In future, we’ll be able to sort out failing banks without asking taxpayers to put their money in.  We’re also introducing more competition and choice into banking, so people and businesses have more choice about who they bank with, more choice to change their bank if they want a better deal.  And we’re supporting these reforms with what I call monetary activism, supporting this damaged banking system that would otherwise struggle and still does struggle, in too many cases to pass on low interest rates.

Now this is inextricably linked to our fiscal credibility, because the low interest rates on our debt gives us gives the government the capacity to use our balance sheet to pass on those low rates through to families and through to businesses.  And we’ve been incredibly active in doing this.  The Bank of England introduced a funding for lending scheme, which is now being copied around the world.  We’ve introduced a new-buy scheme that helps people who only have access to small deposits to buy a newly built home. 

And the treasury has, for the first time historically, offered guarantees, Treasury guarantees, for housing and infrastructure investments, using the strength of its balance sheet to kick-start investment throughout the economy. 

Now these initiatives, I think, really matter.  Take mortgages, for instance.  Of course we don’t want to go back to the days of the 110% mortgage, when we encouraged people to take on borrowing they can’t afford, but it is important that people who work hard and do the right thing are able to buy a home of their own.  And as I said in my party conference speech, it is a rebuke to those of us who really believe in a property-owning democracy that the average age for someone buying their first home today, without any help from their parents, the average age is 33 years old. 

Now I am determined that we are going to tackle that.  Now, with the help of funding for lending, the cost of a two-year, fixed rate, 100,000 mortgage, with a 10% deposit, that is now £1,000 cheaper than when the scheme was launched.  It’s now possible to buy a new home, anywhere in the country, with only a 5% deposit and at very low interest rates.  That is vital. 

Housing isn’t all of our economy; it’s not the only vital sector, but if you want to see a strong and good and sustainable recovery, you need a functioning working housing market.  And that is what these changes, I believe, will help to deliver.  As a result, the Council of Mortgage Lenders forecast that mortgage lending will actually rise this year by £10 billion; that will be the first rise since the financial crisis.  As we look ahead to the budget, we’ll consider where there’s more we can do to build on this area of success.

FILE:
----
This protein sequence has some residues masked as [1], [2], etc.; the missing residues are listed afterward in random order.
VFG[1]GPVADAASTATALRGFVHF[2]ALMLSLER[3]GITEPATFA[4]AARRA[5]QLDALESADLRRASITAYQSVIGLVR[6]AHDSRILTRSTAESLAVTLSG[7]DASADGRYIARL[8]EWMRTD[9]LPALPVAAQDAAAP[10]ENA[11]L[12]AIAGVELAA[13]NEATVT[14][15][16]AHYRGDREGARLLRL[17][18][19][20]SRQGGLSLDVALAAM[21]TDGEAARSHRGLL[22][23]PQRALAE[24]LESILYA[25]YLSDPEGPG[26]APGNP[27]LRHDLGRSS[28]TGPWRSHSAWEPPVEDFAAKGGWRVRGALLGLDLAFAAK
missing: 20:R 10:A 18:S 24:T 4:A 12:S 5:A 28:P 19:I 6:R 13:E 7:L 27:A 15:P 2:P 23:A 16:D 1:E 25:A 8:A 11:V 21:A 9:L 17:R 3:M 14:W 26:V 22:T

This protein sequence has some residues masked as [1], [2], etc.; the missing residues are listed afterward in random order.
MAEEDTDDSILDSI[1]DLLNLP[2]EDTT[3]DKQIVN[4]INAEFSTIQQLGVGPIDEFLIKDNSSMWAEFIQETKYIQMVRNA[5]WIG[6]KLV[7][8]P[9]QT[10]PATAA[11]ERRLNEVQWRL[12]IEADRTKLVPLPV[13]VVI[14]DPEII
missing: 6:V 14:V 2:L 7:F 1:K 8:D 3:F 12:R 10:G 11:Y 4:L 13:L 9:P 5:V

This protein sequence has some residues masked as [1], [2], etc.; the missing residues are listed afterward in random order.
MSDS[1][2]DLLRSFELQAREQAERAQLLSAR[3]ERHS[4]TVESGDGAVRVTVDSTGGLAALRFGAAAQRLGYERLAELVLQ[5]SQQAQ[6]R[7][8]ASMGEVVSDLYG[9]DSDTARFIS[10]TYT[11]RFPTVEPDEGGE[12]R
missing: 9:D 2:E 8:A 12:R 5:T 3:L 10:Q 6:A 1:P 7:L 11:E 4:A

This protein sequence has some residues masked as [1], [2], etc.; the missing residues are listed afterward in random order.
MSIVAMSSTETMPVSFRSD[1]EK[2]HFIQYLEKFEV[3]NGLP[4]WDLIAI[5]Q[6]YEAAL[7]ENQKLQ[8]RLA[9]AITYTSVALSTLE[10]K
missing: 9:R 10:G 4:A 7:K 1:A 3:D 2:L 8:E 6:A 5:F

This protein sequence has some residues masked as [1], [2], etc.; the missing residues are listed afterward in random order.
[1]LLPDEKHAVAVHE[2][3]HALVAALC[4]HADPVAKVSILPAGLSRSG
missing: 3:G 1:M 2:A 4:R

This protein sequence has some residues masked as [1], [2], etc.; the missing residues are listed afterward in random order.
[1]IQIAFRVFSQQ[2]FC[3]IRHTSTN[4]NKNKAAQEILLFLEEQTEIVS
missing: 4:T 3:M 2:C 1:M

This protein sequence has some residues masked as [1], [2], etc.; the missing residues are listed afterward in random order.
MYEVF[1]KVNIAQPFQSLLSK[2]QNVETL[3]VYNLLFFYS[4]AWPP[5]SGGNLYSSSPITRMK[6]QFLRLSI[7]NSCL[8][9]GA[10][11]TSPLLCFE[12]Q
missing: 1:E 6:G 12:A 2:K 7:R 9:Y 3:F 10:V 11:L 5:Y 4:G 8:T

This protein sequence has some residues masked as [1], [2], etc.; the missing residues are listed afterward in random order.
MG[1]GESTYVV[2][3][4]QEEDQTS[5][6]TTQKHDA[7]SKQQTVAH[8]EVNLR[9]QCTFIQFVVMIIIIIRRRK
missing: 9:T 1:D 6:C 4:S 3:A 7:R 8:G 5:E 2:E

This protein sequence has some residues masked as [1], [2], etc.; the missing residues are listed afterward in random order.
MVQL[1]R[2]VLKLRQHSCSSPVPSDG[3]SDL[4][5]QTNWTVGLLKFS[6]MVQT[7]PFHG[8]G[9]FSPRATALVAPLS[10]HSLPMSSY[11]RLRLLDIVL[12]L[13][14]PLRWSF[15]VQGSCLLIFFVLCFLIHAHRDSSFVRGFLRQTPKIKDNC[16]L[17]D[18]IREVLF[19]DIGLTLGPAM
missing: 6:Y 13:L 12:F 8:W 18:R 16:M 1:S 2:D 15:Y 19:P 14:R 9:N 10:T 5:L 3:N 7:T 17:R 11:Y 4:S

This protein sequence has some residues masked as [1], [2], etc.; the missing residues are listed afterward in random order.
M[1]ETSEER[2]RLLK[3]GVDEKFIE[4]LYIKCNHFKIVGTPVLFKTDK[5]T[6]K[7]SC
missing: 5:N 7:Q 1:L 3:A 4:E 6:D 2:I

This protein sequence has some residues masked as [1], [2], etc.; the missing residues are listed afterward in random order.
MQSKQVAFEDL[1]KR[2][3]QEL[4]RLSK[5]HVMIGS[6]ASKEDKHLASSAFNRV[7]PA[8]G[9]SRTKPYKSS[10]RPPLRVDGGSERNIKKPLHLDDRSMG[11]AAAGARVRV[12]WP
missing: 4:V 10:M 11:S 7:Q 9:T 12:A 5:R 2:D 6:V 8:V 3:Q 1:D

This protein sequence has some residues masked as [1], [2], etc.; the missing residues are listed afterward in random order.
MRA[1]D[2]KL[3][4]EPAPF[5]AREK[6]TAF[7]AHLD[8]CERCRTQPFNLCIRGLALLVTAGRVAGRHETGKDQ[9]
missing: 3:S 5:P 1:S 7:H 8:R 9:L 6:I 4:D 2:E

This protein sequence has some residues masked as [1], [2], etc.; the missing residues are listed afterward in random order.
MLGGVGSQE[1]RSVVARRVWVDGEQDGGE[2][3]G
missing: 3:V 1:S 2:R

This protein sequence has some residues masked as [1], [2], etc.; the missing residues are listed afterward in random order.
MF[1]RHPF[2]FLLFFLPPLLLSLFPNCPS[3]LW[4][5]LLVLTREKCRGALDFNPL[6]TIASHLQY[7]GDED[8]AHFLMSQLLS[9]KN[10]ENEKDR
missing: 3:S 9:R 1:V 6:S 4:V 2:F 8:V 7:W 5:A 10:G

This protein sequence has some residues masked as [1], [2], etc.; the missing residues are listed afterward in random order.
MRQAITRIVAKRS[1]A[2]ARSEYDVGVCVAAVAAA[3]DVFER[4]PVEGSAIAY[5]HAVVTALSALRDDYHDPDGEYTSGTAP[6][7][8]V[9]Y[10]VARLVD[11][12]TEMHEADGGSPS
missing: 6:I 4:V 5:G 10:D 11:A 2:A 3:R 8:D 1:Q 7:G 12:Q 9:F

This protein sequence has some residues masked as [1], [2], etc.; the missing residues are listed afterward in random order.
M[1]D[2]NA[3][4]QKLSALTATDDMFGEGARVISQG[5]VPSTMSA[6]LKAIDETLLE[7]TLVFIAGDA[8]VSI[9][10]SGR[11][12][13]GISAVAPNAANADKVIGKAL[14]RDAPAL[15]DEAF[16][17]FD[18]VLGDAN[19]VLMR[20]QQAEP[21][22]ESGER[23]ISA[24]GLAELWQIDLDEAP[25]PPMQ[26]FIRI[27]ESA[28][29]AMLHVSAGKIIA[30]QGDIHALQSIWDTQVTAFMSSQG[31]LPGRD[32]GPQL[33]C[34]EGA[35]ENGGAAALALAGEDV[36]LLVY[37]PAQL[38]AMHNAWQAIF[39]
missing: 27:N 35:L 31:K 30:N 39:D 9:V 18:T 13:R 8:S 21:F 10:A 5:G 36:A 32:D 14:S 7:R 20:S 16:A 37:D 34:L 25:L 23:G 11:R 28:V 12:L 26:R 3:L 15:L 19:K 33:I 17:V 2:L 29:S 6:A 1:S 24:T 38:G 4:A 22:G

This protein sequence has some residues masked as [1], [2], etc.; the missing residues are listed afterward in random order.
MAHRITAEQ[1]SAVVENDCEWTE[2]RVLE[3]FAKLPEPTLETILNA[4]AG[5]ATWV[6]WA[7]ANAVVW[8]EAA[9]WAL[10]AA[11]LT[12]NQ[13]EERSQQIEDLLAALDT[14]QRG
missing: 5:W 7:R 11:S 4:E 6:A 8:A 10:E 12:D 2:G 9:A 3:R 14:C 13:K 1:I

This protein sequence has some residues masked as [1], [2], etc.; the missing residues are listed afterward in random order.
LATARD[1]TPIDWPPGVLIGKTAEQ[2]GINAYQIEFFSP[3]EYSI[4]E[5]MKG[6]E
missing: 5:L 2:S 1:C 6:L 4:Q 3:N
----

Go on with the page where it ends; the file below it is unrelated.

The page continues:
But third, as I said, we are restoring our competiveness.  At the forefront of this is our bold plan to cut corporation tax to 21%.  That will be the lowest in the G7.  As the recent KPMG survey shows, in just over two years we’ve transformed business perceptions of our corporate tax system from one of the least competitive to one of the most competitive in the world.  We’re introducing some of the most generous tax breaks for early investment start-ups of any developed economy on the planet.  And, by stripping back the red tape that was smothering businesses, we’ve put Britain back in the World Economic Forum’s Top Ten for competitiveness. 

We’re getting behind British business, helping to win contracts in tough overseas markets by breaking down barriers to trade, including with today’s new export action plan for the retail sector, which is assisting up to 1,000 companies, including 600 SMEs, to deliver £0.5 billion of new business for Britain over the next two years.  And we are getting behind the industries of the future.

This Government is not laissez-faire, but neither is it about picking winners or keeping dead companies on life support, like the failed industrial policies of the 1970s.  It is about backing the industrial sectors where Britain has comparative global advantage.  Sectors like aerospace, where we are the number one manufacturing sector in Europe, or our automotive industry, which had a trade surplus in 2011 for the first time in nearly 40 years.  It is important to sort of stop and think about that.  Think of our car industry and think of the decline of our car industry.  In 2011, we sold more cars overseas than we imported into the UK.  That is something I believe we can be proud of, and we can build on.

Just this morning in Downing Street, I met with leading managers of Global Investment funds, worth many billions of pounds, who are looking at investing in our very exciting, very innovative energy sector.  In life sciences, and in other industries, our patent box which is effectively a 10% tax on profits for firms who turn innovation in the UK to manufacturing in the UK is driving millions of pounds of new private sector investment into, example, our world-leading pharmaceutical centre. 

But I know this business right here, which is a great innovator, a great inventor, a great creator of IP, is looking at using that patent box, because you’re developing ideas here, you’re manufacturing ideas here, so you should be able to benefit from that 10% rate as well.